It’s a forest wildcat, one of the rarest and most elusive animals in Europe. It resembles a tabby because it’s related to the ancestor of our pet cats, but genetically is a very different kettle of fish. Scotland calls them Highland Tigers; they’re extinct in England. Untameable, almost mythological, this is the cat that hunted Europe’s forests long before people came to name them.

Romania has one of the most robust wildcat populations still surviving. They are considerably bigger than pet cats, but also be distinguished by their neck stripes, dorsal stripe and, most of all, that thick banded tail.

Wildcat banner

I’m stunned.

Onward, past a crumbling village with brightly painted houses defying rubbish-strewn streets and bricks fallen the spire of a fortified church. Thin children and tiny puppies watch – it feels like India.

A. goes offroad. It seems reasonable. You walk across meadows, you drive across meadows…except I’m not sure I would attempt these slippery grassy hills even on foot. We slide. We roar. We climb. We descend. A. describes my reaction to his driving as ‘interesting’.

We bounce through knee-high grass, yellow and purple flowers within touching distance, wheels churning as we ascend improbably high. The topography is fascinating, deep valleys slicing into the hills like the whorls of a lettuce. We are on a podium, maybe – four human figures entirely encircled by rounded wood-topped hills. The sky laces into an ever more complex tangle of white and grey, and lightning leaps behind it like a small child trying to get a view.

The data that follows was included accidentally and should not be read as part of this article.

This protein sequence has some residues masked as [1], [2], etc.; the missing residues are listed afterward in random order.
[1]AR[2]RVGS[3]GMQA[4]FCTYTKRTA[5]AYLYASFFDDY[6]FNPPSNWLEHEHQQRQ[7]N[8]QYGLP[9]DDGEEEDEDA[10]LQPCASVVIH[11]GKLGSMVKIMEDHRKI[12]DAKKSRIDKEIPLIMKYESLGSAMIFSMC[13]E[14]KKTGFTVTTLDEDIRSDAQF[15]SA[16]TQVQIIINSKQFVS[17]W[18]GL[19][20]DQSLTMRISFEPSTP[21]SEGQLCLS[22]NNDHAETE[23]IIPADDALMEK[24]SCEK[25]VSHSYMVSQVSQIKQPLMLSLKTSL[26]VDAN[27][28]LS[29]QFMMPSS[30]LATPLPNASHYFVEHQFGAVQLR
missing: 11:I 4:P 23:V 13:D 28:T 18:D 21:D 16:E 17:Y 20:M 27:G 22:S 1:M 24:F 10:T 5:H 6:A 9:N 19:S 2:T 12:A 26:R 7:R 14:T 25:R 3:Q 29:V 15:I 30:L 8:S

Terrible weather for bears. Clouds break loose and drift beneath the horizon line. Thunder and lightning batter the jeep. A. passes the time by showing us pictures of his Hungarian vizsla dogs, which he uses for truffle hunting. He says the maximum he has made is 180 euro, but the big Italian restaurants sell his truffles for over 1000 euro. He is not happy about it.

Another valley, and the rain is easing. I scan the grass with binoculars – certainly a bear-coloured mound. It lifts its head, and mounds don’t have heads, or long furry ears. My first glimpse of a European brown bear is very short but puts happy context on all the tracks of the last three weeks.

Back in camp, everyone hears about the wildcat immediately, and I’m asked if I was pleased with the drive.

Yes, because I want Europe to retain its wild carnivores. And because maybe there is still hope.

Wildcat3

15 thoughts on “Romania: Mesendorf – Bear Country

    1. Thanks Robin. Yes, most of the 40 or so members of the cat family get very little publicity – lions and tigers might be world famous, but forest wildcats, golden cats and fishing cats rarely show up in wildlife documentaries. Most of them are very shy and still poorly understood.